(a) Current gain (h21) and unilateral power gain (U-gain) as a function of frequency under flat (blue) and bending (red) conditions. (b) Measured S-parameters under the bias (Vg = 5 V, Vds = 4 V) under flat (blue) and bending (red) conditions. Inset shows the illustration of concave bending along the gate width direction. (c) Measured S(1,1) and S(2,1) on the Smith chart under bias (Vg = 5 V, Vds = 4 V) under flat (blue) and bending (red) conditions. (d) Measured (solid) and simulated (dotted) frequency response characteristics of TFT under Vgs = 5 V and Vds = 4 V. (e) The small-signal equivalent circuit model used for TFT parameter extraction.

FIG. 3.

(a) Current gain (h21) and unilateral power gain (U-gain) as a function of frequency under flat (blue) and bending (red) conditions. (b) Measured S-parameters under the bias (Vg = 5 V, Vds = 4 V) under flat (blue) and bending (red) conditions. Inset shows the illustration of concave bending along the gate width direction. (c) Measured S(1,1) and S(2,1) on the Smith chart under bias (Vg = 5 V, Vds = 4 V) under flat (blue) and bending (red) conditions. (d) Measured (solid) and simulated (dotted) frequency response characteristics of TFT under Vgs = 5 V and Vds = 4 V. (e) The small-signal equivalent circuit model used for TFT parameter extraction.

Close modal
TABLE I.

Comparison of extracted device model parameters, FOM values between TFT on CNF substrate, and reference TFTs on PET substrate from Ref. 24. Reproduced with permission from J. Appl. Phys. 102, 034501 (2007). Copyright 2015 AIP Publishing LLC.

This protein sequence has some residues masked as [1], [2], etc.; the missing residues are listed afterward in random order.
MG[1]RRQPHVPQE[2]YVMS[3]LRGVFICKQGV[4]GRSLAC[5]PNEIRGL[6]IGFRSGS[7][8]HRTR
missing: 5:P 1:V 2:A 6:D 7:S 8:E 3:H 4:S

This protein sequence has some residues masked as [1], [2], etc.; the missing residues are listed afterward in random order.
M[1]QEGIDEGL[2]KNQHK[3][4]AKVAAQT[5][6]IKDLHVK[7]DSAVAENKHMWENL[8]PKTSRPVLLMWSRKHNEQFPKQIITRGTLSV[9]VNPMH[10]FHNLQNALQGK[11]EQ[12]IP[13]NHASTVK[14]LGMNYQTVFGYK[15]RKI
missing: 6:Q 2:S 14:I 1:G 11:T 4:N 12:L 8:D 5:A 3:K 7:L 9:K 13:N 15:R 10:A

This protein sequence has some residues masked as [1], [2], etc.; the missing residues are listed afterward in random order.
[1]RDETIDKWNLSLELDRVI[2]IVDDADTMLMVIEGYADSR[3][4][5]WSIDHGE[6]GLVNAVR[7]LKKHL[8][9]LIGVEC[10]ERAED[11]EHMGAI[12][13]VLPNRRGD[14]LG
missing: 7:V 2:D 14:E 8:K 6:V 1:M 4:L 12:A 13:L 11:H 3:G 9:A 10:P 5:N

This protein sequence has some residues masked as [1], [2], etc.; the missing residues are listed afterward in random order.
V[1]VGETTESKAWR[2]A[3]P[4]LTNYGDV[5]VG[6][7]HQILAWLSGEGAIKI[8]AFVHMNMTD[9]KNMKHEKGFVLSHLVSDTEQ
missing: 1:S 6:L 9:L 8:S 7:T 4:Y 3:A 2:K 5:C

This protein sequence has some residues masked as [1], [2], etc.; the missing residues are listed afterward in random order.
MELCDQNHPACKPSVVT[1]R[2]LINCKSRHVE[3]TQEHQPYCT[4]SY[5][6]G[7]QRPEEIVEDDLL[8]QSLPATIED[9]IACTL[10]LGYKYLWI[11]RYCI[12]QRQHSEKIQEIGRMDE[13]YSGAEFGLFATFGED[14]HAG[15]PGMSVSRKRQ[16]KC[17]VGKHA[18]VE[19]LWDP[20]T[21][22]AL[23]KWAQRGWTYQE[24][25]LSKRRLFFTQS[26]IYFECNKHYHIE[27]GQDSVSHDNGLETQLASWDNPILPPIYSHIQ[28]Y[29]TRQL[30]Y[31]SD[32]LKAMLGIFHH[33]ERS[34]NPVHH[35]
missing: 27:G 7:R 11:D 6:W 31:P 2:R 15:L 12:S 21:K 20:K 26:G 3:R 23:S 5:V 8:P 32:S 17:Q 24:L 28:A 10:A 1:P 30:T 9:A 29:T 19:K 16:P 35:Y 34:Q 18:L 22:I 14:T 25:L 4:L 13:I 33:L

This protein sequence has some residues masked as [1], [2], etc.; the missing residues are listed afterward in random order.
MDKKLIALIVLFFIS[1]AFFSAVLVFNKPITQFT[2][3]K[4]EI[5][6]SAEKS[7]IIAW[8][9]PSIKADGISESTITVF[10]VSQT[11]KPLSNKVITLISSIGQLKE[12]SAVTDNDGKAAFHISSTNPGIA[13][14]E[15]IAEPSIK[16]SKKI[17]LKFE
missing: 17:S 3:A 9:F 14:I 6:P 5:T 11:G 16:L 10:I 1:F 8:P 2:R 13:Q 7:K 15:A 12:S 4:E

TFT of CNFRef-TFT24 
LGate (μm) 0.8 2.5 
Leff (μm) 1.5 
gmo(mS) 0.95 1.18 
τ (ps) 4.8 
Rg (Ω) 96 0.1 
Rd (Ω) 30 35 
Rs (Ω) 13.5 40 
Lg (nH) 0.05 0.06 
Ld (nH) 0.29 0.35 
Ls (nH) 0.31 
Cgd (fF) 40 
Cgs (fF) 22 50 
Cds (fF) 
Rds (Ω) 270 4500 
fT (GHz) 4.9 
fmax (GHz) 10.6 7.8 
TFT of CNFRef-TFT24 
LGate (μm) 0.8 2.5 
Leff (μm) 1.5 
gmo(mS) 0.95 1.18 
τ (ps) 4.8 
Rg (Ω) 96 0.1 
Rd (Ω) 30 35 
Rs (Ω) 13.5 40 
Lg (nH) 0.05 0.06 
Ld (nH) 0.29 0.35 
Ls (nH) 0.31 
Cgd (fF) 40 
Cgs (fF) 22 50 
Cds (fF) 
Rds (Ω) 270 4500 
fT (GHz) 4.9 
fmax (GHz) 10.6 7.8 

In conclusion, we have demonstrated high performance Si NM flexible TFTs built on a CNF substrate that exhibit superior microwave-frequency operation capabilities. The demonstrations suggest that bio-based and bio-degradable CNF films can be readily used as alternative high performance flexible electronics substrates and, moreover, the semiconductor chips in future's portable devices/gadgets can be made biodegradable.

This work was supported by a PECASE award under Grant No. FA9550-09-1-0482. The program manager at AFOSR is Dr. Gernot Pomrenke.